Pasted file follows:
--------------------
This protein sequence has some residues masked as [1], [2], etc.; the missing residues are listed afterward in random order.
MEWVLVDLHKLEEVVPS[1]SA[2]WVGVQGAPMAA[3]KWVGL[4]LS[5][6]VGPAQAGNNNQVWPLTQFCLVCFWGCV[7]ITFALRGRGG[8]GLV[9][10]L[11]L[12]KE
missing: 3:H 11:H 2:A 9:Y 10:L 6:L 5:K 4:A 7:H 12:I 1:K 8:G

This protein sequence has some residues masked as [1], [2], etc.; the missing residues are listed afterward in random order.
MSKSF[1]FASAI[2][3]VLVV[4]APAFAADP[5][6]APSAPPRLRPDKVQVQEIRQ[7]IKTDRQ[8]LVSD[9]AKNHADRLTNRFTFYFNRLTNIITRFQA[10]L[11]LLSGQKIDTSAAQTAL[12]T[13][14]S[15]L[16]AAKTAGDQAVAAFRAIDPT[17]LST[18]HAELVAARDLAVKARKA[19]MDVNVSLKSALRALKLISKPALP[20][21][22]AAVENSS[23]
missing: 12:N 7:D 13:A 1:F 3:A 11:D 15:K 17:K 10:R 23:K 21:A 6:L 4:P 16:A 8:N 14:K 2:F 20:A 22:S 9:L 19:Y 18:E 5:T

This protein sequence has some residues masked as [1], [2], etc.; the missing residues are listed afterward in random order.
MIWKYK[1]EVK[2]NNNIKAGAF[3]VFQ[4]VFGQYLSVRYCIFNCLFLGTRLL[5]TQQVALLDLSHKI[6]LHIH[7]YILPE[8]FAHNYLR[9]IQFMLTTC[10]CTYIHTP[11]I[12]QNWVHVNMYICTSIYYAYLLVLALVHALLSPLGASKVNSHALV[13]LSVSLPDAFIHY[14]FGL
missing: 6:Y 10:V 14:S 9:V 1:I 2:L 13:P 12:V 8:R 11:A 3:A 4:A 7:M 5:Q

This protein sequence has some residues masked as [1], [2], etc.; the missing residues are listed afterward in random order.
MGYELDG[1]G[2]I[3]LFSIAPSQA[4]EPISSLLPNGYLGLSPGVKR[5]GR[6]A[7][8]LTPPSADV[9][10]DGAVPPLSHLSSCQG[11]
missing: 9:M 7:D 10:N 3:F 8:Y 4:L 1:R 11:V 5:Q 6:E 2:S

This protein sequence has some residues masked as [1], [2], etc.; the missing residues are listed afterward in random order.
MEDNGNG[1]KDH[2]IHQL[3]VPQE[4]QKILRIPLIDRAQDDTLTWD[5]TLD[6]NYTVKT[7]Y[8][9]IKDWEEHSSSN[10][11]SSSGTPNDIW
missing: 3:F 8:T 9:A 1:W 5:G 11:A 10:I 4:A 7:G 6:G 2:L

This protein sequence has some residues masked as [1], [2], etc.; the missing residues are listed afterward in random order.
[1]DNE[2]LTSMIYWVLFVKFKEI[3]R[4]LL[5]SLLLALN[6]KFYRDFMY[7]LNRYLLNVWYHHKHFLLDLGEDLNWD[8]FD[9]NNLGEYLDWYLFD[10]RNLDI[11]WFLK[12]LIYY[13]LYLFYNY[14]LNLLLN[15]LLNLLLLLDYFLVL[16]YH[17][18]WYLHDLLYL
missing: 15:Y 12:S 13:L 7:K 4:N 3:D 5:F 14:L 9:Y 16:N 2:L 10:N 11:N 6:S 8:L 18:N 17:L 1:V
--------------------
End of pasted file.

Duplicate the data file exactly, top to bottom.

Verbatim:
This protein sequence has some residues masked as [1], [2], etc.; the missing residues are listed afterward in random order.
MEWVLVDLHKLEEVVPS[1]SA[2]WVGVQGAPMAA[3]KWVGL[4]LS[5][6]VGPAQAGNNNQVWPLTQFCLVCFWGCV[7]ITFALRGRGG[8]GLV[9][10]L[11]L[12]KE
missing: 3:H 11:H 2:A 9:Y 10:L 6:L 5:K 4:A 7:H 12:I 1:K 8:G

This protein sequence has some residues masked as [1], [2], etc.; the missing residues are listed afterward in random order.
MSKSF[1]FASAI[2][3]VLVV[4]APAFAADP[5][6]APSAPPRLRPDKVQVQEIRQ[7]IKTDRQ[8]LVSD[9]AKNHADRLTNRFTFYFNRLTNIITRFQA[10]L[11]LLSGQKIDTSAAQTAL[12]T[13][14]S[15]L[16]AAKTAGDQAVAAFRAIDPT[17]LST[18]HAELVAARDLAVKARKA[19]MDVNVSLKSALRALKLISKPALP[20][21][22]AAVENSS[23]
missing: 12:N 7:D 13:A 1:F 3:A 11:D 15:K 17:K 10:R 23:K 21:A 6:L 4:P 16:A 8:N 14:K 2:F 20:A 22:S 9:L 19:Y 18:E 5:T

This protein sequence has some residues masked as [1], [2], etc.; the missing residues are listed afterward in random order.
MIWKYK[1]EVK[2]NNNIKAGAF[3]VFQ[4]VFGQYLSVRYCIFNCLFLGTRLL[5]TQQVALLDLSHKI[6]LHIH[7]YILPE[8]FAHNYLR[9]IQFMLTTC[10]CTYIHTP[11]I[12]QNWVHVNMYICTSIYYAYLLVLALVHALLSPLGASKVNSHALV[13]LSVSLPDAFIHY[14]FGL
missing: 6:Y 10:V 14:S 9:V 1:I 2:L 13:P 12:V 8:R 11:A 3:A 4:A 7:M 5:Q

This protein sequence has some residues masked as [1], [2], etc.; the missing residues are listed afterward in random order.
MGYELDG[1]G[2]I[3]LFSIAPSQA[4]EPISSLLPNGYLGLSPGVKR[5]GR[6]A[7][8]LTPPSADV[9][10]DGAVPPLSHLSSCQG[11]
missing: 9:M 7:D 10:N 3:F 8:Y 4:L 1:R 11:V 5:Q 6:E 2:S

This protein sequence has some residues masked as [1], [2], etc.; the missing residues are listed afterward in random order.
MEDNGNG[1]KDH[2]IHQL[3]VPQE[4]QKILRIPLIDRAQDDTLTWD[5]TLD[6]NYTVKT[7]Y[8][9]IKDWEEHSSSN[10][11]SSSGTPNDIW
missing: 3:F 8:T 9:A 1:W 5:G 11:A 10:I 4:A 7:G 6:G 2:L

This protein sequence has some residues masked as [1], [2], etc.; the missing residues are listed afterward in random order.
[1]DNE[2]LTSMIYWVLFVKFKEI[3]R[4]LL[5]SLLLALN[6]KFYRDFMY[7]LNRYLLNVWYHHKHFLLDLGEDLNWD[8]FD[9]NNLGEYLDWYLFD[10]RNLDI[11]WFLK[12]LIYY[13]LYLFYNY[14]LNLLLN[15]LLNLLLLLDYFLVL[16]YH[17][18]WYLHDLLYL
missing: 15:Y 12:S 13:L 7:K 4:N 3:D 5:F 14:L 9:Y 16:N 2:L 10:N 11:N 6:S 8:L 18:N 17:L 1:V